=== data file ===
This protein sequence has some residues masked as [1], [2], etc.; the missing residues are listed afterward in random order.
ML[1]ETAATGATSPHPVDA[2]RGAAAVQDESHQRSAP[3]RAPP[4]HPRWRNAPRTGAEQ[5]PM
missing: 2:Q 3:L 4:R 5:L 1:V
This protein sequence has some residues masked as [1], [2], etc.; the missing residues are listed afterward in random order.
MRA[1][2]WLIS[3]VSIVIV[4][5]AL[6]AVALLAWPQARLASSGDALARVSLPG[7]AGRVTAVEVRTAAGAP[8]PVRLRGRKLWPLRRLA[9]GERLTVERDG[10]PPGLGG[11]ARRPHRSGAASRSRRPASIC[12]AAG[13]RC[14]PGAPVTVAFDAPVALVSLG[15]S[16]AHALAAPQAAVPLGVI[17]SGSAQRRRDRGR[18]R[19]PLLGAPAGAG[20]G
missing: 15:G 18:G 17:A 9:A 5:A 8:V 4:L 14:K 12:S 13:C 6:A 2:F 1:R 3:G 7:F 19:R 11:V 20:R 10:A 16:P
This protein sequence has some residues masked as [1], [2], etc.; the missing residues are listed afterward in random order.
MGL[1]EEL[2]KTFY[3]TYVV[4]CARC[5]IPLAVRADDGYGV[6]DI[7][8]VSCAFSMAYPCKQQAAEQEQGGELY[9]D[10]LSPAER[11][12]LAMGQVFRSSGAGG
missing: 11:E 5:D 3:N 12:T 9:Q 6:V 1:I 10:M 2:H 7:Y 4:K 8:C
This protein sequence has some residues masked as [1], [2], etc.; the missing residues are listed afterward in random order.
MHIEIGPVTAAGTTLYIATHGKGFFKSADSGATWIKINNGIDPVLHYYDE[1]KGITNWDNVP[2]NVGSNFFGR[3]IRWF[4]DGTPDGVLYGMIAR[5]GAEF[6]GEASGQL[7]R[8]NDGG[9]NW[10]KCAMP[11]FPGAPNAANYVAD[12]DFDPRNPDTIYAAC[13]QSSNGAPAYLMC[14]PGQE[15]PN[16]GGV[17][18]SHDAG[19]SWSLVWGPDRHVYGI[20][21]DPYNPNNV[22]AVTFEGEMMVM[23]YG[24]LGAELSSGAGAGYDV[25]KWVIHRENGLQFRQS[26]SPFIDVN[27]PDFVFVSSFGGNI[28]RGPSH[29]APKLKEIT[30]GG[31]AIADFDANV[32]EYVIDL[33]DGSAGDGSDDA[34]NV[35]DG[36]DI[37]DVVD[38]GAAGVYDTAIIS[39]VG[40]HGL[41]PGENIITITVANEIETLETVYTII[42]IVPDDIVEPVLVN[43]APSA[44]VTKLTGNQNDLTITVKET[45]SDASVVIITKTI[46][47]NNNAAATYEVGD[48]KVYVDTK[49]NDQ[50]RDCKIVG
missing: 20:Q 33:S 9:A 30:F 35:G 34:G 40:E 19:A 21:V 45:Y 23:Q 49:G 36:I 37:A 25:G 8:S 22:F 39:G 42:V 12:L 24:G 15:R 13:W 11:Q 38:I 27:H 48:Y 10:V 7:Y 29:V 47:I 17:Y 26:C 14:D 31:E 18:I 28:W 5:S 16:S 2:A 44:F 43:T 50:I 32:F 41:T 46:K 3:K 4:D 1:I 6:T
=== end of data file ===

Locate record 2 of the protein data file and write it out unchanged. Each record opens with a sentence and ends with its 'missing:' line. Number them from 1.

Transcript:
This protein sequence has some residues masked as [1], [2], etc.; the missing residues are listed afterward in random order.
MRA[1][2]WLIS[3]VSIVIV[4][5]AL[6]AVALLAWPQARLASSGDALARVSLPG[7]AGRVTAVEVRTAAGAP[8]PVRLRGRKLWPLRRLA[9]GERLTVERDG[10]PPGLGG[11]ARRPHRSGAASRSRRPASIC[12]AAG[13]RC[14]PGAPVTVAFDAPVALVSLG[15]S[16]AHALAAPQAAVPLGVI[17]SGSAQRRRDRGR[18]R[19]PLLGAPAGAG[20]G
missing: 15:G 18:G 17:A 9:A 5:A 8:V 4:L 14:K 12:S 13:C 6:A 2:F 1:R 3:G 7:F 19:R 11:V 20:R 10:A 16:P